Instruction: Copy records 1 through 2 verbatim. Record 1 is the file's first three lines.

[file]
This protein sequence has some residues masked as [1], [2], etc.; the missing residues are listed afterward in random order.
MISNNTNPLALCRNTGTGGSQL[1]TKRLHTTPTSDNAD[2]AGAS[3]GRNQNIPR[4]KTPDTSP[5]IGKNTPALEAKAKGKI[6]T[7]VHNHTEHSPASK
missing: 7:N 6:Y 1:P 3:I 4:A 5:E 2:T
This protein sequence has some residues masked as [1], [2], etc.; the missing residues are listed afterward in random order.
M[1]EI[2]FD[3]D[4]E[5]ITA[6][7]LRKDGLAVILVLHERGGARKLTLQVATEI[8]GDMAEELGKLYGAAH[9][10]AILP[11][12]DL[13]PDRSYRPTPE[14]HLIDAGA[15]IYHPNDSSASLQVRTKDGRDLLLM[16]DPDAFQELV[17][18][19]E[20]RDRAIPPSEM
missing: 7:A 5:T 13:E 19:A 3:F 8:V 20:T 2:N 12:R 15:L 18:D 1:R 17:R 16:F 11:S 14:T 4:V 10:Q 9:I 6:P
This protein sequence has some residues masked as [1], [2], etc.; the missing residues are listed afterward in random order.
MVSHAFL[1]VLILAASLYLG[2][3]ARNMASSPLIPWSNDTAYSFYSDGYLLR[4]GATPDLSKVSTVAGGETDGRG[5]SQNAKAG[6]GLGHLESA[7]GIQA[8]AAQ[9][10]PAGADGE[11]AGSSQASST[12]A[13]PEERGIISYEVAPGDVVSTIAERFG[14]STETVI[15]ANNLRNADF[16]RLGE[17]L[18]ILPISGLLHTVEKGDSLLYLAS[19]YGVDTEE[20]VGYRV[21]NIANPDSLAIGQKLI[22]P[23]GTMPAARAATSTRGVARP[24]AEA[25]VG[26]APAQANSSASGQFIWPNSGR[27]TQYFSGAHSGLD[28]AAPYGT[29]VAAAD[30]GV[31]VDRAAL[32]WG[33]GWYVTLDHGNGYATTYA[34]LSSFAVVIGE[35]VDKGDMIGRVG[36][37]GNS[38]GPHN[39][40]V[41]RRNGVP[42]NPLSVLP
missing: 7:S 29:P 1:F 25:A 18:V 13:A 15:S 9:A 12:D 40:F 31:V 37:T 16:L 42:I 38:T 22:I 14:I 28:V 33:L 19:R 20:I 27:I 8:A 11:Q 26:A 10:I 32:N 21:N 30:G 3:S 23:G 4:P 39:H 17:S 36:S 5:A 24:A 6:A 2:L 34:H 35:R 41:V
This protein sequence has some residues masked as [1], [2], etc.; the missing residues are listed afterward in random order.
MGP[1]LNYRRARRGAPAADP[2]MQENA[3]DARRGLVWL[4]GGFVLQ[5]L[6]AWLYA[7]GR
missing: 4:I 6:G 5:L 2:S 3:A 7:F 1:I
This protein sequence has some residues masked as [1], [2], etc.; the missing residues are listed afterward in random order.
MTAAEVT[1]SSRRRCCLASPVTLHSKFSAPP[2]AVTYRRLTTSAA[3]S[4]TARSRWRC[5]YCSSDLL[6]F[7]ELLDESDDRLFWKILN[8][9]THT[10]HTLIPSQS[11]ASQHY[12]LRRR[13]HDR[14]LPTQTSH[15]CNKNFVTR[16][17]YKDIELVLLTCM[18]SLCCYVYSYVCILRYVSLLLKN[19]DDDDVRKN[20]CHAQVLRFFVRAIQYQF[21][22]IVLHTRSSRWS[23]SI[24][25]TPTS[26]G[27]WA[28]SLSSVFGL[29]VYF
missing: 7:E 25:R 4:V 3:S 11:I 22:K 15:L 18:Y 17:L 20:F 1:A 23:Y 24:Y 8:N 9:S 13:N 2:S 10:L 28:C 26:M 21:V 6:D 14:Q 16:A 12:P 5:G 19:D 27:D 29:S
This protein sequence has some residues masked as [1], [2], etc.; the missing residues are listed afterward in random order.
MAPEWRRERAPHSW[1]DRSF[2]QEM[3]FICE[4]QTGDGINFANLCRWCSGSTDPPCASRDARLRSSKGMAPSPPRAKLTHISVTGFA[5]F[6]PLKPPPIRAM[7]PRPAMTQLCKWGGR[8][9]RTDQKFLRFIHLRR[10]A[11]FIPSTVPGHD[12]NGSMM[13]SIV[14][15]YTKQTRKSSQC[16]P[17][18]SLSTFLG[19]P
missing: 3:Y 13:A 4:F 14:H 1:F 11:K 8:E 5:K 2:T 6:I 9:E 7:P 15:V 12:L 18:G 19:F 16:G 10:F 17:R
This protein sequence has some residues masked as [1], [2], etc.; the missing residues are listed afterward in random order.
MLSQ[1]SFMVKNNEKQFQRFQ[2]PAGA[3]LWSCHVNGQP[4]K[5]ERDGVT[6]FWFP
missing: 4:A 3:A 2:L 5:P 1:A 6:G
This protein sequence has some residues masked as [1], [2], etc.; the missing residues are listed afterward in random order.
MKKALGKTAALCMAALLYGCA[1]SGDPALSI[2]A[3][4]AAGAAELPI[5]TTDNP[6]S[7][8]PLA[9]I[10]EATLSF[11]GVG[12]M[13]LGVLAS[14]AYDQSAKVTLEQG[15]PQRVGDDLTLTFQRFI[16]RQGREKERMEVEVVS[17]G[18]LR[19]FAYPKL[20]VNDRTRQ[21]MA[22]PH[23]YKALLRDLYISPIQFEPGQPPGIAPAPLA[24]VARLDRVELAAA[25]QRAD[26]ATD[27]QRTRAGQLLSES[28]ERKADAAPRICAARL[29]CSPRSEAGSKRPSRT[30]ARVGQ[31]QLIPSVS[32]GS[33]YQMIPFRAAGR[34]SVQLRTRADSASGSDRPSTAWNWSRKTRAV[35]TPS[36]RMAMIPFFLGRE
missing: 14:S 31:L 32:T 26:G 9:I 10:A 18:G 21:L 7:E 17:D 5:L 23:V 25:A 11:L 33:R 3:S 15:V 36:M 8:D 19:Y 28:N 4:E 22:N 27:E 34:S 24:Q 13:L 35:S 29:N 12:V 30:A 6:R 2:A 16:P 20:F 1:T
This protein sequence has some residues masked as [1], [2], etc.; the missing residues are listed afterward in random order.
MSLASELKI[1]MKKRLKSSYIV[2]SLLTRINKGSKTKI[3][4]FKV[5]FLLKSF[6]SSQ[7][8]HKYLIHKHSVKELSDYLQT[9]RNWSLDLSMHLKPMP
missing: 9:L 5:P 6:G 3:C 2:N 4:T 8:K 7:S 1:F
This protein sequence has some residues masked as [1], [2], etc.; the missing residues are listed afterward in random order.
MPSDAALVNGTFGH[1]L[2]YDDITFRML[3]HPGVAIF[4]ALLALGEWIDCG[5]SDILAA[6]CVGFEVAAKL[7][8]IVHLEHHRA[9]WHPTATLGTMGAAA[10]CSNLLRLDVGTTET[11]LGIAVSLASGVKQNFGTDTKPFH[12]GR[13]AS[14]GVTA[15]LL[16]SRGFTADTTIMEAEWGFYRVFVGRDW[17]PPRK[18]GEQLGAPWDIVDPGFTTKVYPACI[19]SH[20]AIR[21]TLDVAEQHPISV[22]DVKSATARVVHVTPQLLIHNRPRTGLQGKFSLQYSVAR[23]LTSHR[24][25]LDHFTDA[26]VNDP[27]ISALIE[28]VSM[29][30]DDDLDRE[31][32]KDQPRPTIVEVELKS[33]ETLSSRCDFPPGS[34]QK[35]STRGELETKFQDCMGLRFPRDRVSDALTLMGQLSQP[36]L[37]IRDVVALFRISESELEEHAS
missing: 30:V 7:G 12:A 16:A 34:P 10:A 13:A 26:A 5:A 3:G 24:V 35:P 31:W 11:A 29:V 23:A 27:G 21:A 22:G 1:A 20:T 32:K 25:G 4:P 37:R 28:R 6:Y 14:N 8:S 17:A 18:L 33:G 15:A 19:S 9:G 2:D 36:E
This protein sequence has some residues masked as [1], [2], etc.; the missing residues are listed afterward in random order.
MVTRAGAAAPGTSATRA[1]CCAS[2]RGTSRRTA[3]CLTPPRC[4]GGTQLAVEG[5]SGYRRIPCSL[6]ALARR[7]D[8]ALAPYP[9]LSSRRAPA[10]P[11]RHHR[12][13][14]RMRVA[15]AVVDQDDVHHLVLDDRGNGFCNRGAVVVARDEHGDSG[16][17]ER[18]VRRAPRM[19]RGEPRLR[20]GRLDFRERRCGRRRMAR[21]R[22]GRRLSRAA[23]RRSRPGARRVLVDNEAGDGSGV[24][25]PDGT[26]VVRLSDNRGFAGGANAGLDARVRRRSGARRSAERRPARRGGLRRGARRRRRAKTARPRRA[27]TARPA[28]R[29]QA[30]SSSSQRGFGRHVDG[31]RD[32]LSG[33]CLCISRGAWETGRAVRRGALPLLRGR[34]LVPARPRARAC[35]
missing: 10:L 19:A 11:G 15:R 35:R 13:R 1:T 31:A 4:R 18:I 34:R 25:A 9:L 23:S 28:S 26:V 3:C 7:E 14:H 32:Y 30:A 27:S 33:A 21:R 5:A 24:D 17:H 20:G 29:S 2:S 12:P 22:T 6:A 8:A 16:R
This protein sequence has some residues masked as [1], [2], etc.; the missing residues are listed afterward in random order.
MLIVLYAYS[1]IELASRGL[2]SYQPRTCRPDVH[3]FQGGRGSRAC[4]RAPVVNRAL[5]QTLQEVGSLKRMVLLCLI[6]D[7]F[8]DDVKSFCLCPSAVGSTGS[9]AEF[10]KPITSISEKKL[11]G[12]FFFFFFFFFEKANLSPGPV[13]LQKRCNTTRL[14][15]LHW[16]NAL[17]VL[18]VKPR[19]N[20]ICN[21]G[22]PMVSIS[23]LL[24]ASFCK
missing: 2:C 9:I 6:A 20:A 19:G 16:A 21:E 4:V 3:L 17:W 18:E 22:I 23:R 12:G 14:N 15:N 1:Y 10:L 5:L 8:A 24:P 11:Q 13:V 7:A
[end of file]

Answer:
This protein sequence has some residues masked as [1], [2], etc.; the missing residues are listed afterward in random order.
MISNNTNPLALCRNTGTGGSQL[1]TKRLHTTPTSDNAD[2]AGAS[3]GRNQNIPR[4]KTPDTSP[5]IGKNTPALEAKAKGKI[6]T[7]VHNHTEHSPASK
missing: 7:N 6:Y 1:P 3:I 4:A 5:E 2:T
This protein sequence has some residues masked as [1], [2], etc.; the missing residues are listed afterward in random order.
M[1]EI[2]FD[3]D[4]E[5]ITA[6][7]LRKDGLAVILVLHERGGARKLTLQVATEI[8]GDMAEELGKLYGAAH[9][10]AILP[11][12]DL[13]PDRSYRPTPE[14]HLIDAGA[15]IYHPNDSSASLQVRTKDGRDLLLM[16]DPDAFQELV[17][18][19]E[20]RDRAIPPSEM
missing: 7:A 5:T 13:E 19:A 3:F 8:V 20:T 2:N 12:R 15:L 18:D 1:R 17:R 16:F 11:S 14:T 4:V 10:Q 9:I 6:P